What people say

Kaneda Records reviewing "Tension"

SkinMechanix track is a deeply atmospheric affair, opening with a plethora of cinematic noise and haunting metallic textures that swirl and develop. The track builds via crunchy pulsating chords, discordant trance leads and delicate piano licks, taking detours through spacious breakdowns. This is a must for any Nine Inch Nails fans.

On Saturday, SKinmechanix hit the Tanners early on with a hark back to the 80's synth sound reminiscent of The Normal. Their dreamy hypnotic sounds with interesting vocal lines was the perfect start to the evening.

I've worked with these guys on and off for twenty years and they never, ever cease to amaze. One minute, they're channeling lush piano leads and harmonies, and the next, they're grinding out power metal guitar riffs that make the windows rattle. Every session is different. Every session is a delight, and I cannot wait to hear what they'll come up with next.

Richard McGeddon, Producer

Forthcoming gigs

Sorry but due to this thoroughly wretched Corona Virus there are no gigs currently in the pipeline.

The Blog

13-Oct-20 : Ghost Writer

Well, I did it. I actually did it. I finished the first draft of that elusive first novel. And I couldn't be happier. Seriously. Goal unlocked. Another one off the bucket list.

And the best bit, I had so much fun, I kick started the second novel even before I finished the first. I couldn't leave it alone.

Another goal completed.

Eagle-eyed visitors may notice but ... we're on another server. I finally got tired of the creative accountancy employed by our former hosts and so we've moved Infection Music and SkinMechanix over to One.com. I'm still clearing any bugs out but the transition was remarkably pain free in the end, even if our original vendor refused to give up our domains until the deadline had already expired. Dicks.

01-Oct-20 : Writer's Block and the way forward

Four months ago, I wrote a short update about my apparent writer’s block.

I detailed some of the causes - the arrival of our son, Christopher, a day job that was taking every waking hour, a number of R & D projects that were moving too slowly to get anywhere fast, and all coupled to a rising mountain of DIY jobs.

However, I don’t think I ever uploaded that missive. I may have done but then I may have deleted it shortly afterwards. It probably smacked of teenage bleating and there’s already enough of that on Facebook and beyond so...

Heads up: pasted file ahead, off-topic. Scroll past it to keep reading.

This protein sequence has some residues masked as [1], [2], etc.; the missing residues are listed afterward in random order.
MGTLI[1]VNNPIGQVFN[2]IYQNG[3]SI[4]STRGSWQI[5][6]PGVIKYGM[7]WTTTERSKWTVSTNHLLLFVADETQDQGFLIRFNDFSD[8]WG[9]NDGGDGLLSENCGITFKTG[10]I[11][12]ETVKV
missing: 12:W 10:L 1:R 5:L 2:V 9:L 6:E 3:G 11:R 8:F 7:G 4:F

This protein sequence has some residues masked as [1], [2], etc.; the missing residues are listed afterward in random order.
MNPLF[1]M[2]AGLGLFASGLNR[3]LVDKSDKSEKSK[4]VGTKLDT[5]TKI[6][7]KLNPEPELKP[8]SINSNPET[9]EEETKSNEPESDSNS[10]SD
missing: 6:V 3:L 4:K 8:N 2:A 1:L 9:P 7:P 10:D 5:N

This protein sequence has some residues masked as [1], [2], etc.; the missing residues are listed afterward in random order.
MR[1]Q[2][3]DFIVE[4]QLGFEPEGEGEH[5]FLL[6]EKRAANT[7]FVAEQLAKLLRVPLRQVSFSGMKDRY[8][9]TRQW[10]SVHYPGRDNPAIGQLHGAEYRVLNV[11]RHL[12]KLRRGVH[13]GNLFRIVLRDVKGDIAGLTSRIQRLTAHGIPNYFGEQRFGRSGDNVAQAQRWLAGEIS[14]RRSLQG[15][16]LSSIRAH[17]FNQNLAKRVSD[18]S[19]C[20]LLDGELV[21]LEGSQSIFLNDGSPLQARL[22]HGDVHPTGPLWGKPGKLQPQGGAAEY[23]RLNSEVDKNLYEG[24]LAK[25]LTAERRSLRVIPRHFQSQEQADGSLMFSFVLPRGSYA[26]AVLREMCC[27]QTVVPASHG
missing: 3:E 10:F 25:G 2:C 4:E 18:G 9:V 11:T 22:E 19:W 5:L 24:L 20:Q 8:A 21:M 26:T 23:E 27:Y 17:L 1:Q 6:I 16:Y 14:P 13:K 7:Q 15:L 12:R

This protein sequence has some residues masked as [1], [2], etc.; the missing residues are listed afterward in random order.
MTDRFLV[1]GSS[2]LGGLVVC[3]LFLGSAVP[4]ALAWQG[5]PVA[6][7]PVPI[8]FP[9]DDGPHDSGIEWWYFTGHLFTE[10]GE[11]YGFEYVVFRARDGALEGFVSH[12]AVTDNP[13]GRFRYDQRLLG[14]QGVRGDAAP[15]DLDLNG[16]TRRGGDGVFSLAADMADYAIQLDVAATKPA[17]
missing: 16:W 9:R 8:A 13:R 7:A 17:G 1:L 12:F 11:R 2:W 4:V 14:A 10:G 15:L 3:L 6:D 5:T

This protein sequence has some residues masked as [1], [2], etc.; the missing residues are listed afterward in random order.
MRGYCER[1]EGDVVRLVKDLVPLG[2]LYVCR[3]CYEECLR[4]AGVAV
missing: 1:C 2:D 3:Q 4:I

I talked the issue over with Jules and we made a list of all of my outstanding DIY jobs. We agreed to tackle the job mountain one at a time. That worked well. I still have a heap of jobs but the list is smaller than it was and by some considerable margin, too. I have to admit that I really enjoyed most of those adventures anyway, especially swinging off a ladder at the back of the house, whilst trying to coax a stuck soil pipe into moving. Yeah, I did enjoy that one even if it was incredibly dumb.

Did this make a difference to my musical activities? No, it didn’t.

The summer recess kicked in and, without any major teaching commitments, I was able to spend three months working on some projects for Infection Music. However, whilst the IML stuff worked out well, I still wasn't able to come up with any new tunes, and that began to affect my mood. My mood then began to slide into the deep, dark pit of self-doubt, that mysterious, other-worldy domain which all musicians must visit at least once in their career. Regular readers will know that I am regular visit to this haunt, and that I have a season ticket, money-off vouchers, a stool at the bar and a running beer tab.

I'm not one to settle for a spot of introspective navel-gazing - I'll leave that shabby practice to the Philosophers - and rather than throwing in the proverbial towel, I decided to try something new. I decided to walk away from music for a while, maybe three months, perhaps four, and then go back to THE NOVEL. Yes, the novel.

It’s an old idea, one which I began kicking around roughly ten years ago. I’m not giving away any details - so don’t ask - but I’m pleased with the progress. As of today, I went through one hundred and twenty thousand words and I'm still going, still enjoying the process. Doing something this creative hasn't been so easy in decades.

How did this happen? Simple. I agreed with the family that the hours between 0600 and 0800 were mine, to use as I pleased. I also agreed not to work on the novel during our usual business hours so that the Infection Music and WEA/RAS projects could continue to function normally.

Getting up at 6 am proved difficult at first but the obvious solution was to go to bed earlier. Hence, I’m no longer a night owl. I’m usually in bed by 2300 hours. How rock ’n’ roll is that?

I decided to set myself a writing goal - at least two thousand words a day. I’ve only missed that goal once and that was because I had to re-write an entire section I’d buggered up the night before. I have not missed a single day. I've been late into the office on one or two occasions, when getting out of bed represented too much of a challenge, but I've never missed a day.

Most of the time - say 95% - it’s not real work anyway. I just type. A little voice at the back of my head just prattles on and the result is a page of stuff that, most of the time, I don't remember writing. I have a general idea of where things are going but the rest? I just let go. See what happens next. It’s completely seat-of-the-pants stuff.

Is it fun? Yes. Absolutely. Do I want to keep doing this forever? Definitely. I genuinely love it.